On medium heat, render and brown the bacon in an iron skillet. Once bacon is browned, remove from drippings and allow to cool. Cook the onion in the bacon drippings until the onion becomes translucent and starts to show some brown around the edges. Add the corn. Stir continually for 5 minutes, tossing the corn with the onions and drippings. (Caution: Iron skillets get very hot, so you may have to reduce the heat during this step to avoid scorching the corn. The drippings help coat it and minimize scorching, but do mind the heat.) Corn should still be crisp and not mushy. Reduce heat to low and stir the milk or cream into the onion and corn mixture. Season to taste with salt and pepper, then add the dill and stir. Allow cream to bubble and thicken a bit. Reserve until the cornbread batter is mixed.

*Whole milk, heavy cream, buttermilk, or half-and-half all work just fine.

Vie Magazine James Farmer Food DILLY-CREAMED CORN CORNBREAD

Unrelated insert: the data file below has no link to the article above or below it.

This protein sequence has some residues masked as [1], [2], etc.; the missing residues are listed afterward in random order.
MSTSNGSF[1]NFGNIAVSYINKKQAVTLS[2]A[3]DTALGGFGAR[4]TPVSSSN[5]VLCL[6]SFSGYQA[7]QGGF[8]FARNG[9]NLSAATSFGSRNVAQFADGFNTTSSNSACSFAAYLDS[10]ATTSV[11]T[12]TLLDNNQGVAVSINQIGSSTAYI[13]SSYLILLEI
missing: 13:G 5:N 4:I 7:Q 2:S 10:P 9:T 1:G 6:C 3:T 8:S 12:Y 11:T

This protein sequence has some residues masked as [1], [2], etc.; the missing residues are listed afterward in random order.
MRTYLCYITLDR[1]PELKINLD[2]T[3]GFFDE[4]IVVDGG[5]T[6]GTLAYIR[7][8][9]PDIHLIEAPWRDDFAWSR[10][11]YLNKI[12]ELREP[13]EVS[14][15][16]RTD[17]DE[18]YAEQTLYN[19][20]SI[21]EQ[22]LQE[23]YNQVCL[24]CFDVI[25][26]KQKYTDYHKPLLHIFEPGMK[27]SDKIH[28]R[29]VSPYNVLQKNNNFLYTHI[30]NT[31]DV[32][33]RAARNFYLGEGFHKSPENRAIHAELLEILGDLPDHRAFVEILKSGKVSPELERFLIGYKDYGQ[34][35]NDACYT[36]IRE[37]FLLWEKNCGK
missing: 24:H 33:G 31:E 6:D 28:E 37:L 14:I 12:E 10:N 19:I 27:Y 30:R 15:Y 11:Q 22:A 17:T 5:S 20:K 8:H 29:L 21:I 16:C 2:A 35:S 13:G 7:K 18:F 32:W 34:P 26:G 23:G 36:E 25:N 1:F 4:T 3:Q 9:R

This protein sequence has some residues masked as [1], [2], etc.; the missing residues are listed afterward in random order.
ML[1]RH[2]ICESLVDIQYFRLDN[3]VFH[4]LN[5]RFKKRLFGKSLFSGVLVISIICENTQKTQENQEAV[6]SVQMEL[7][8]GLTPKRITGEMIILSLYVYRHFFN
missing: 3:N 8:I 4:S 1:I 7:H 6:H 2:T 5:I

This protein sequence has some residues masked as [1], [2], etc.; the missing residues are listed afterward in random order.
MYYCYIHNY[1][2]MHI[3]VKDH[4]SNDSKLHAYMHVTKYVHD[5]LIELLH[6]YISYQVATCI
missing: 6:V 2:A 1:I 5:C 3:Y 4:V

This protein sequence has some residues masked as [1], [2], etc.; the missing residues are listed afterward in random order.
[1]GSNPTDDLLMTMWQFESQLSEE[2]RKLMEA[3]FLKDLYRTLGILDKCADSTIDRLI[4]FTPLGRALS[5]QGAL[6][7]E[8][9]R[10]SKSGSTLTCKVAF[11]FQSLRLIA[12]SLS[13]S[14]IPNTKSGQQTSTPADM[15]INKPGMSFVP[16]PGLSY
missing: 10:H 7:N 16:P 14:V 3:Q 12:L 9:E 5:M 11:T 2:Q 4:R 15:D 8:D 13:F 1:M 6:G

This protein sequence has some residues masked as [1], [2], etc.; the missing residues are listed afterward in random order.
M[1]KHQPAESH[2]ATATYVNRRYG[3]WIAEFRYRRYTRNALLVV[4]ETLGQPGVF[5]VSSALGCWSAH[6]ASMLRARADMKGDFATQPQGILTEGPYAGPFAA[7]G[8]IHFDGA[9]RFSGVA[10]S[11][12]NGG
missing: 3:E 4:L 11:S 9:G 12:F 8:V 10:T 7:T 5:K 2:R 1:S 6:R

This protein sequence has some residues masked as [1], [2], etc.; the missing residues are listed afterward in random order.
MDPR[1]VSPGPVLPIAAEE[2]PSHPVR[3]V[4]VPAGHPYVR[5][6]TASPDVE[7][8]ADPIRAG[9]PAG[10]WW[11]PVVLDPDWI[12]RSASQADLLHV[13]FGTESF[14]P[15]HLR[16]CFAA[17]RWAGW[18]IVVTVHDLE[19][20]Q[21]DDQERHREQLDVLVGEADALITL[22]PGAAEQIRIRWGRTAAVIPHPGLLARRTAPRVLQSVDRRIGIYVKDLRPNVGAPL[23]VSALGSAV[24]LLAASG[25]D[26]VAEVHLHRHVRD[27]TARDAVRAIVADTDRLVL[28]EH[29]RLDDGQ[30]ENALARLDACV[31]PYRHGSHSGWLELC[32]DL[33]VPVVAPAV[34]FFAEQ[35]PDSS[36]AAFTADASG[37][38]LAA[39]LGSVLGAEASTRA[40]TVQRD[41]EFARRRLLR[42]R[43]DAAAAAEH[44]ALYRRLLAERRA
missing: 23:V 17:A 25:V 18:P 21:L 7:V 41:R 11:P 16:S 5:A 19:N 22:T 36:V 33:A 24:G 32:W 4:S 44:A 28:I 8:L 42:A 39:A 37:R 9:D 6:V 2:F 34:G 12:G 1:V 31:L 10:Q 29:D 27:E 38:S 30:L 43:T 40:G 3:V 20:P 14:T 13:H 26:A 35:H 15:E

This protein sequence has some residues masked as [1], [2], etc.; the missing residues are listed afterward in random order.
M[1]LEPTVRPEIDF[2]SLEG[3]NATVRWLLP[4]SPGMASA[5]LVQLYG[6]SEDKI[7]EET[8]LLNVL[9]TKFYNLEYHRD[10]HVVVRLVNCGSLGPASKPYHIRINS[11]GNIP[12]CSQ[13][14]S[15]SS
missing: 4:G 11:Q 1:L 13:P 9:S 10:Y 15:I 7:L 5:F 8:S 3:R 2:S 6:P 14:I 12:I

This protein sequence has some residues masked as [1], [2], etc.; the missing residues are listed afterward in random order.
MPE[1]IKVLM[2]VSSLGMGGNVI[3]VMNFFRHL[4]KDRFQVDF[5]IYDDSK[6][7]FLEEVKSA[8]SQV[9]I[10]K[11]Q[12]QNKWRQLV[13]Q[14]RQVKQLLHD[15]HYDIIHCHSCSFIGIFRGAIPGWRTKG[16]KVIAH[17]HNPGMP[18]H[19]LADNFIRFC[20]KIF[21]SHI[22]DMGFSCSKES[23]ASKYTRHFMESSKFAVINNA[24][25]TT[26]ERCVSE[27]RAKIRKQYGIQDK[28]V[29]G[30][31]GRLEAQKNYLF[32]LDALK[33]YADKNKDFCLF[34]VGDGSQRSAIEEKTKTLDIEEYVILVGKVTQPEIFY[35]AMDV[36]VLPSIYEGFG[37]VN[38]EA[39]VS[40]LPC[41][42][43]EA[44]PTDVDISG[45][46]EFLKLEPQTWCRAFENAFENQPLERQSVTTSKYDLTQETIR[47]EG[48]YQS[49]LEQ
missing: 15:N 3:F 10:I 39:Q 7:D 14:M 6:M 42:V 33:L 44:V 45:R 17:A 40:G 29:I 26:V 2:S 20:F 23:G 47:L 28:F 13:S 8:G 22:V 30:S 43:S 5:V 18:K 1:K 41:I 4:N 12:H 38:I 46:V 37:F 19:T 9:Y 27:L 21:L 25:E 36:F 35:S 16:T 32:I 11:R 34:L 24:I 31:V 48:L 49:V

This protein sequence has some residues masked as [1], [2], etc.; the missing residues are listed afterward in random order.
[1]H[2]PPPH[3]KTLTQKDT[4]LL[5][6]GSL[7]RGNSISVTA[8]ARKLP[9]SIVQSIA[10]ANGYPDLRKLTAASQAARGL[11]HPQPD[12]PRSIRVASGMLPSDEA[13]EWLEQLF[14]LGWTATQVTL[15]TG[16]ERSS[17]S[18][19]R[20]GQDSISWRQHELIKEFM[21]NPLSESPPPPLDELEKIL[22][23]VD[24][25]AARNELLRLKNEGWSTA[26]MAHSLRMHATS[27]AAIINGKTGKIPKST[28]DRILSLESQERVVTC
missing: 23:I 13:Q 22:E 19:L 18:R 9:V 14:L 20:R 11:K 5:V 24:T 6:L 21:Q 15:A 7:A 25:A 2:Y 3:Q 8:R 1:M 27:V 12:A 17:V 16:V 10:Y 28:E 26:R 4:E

Big Pan o’ Cornbread

2 cups self-rising white cornmeal* 1 cup self-rising flour 2 eggs 1-1/4 cups buttermilk, plus a bit more to thin the batter 2 tablespoons vegetable oil, plus 1 tablespoon for the pan Pinch of sugar

Preheat oven to 400 degrees. Mix above ingredients into a batter. Fold in the Farmer’s Skillet Corn with Dill and turn out into a hot, oiled iron skillet. Bake for 20 minutes. Serve hot with butter.

Farmer’s note: Sugar added to cornbread is not typically a part of the Southern culinary repertoire; yet, I’ve found that a pinch takes the bite out of the buttermilk’s punch and levels out the dill, too.

*Martha White or White Lily—we are in Dixie, after all.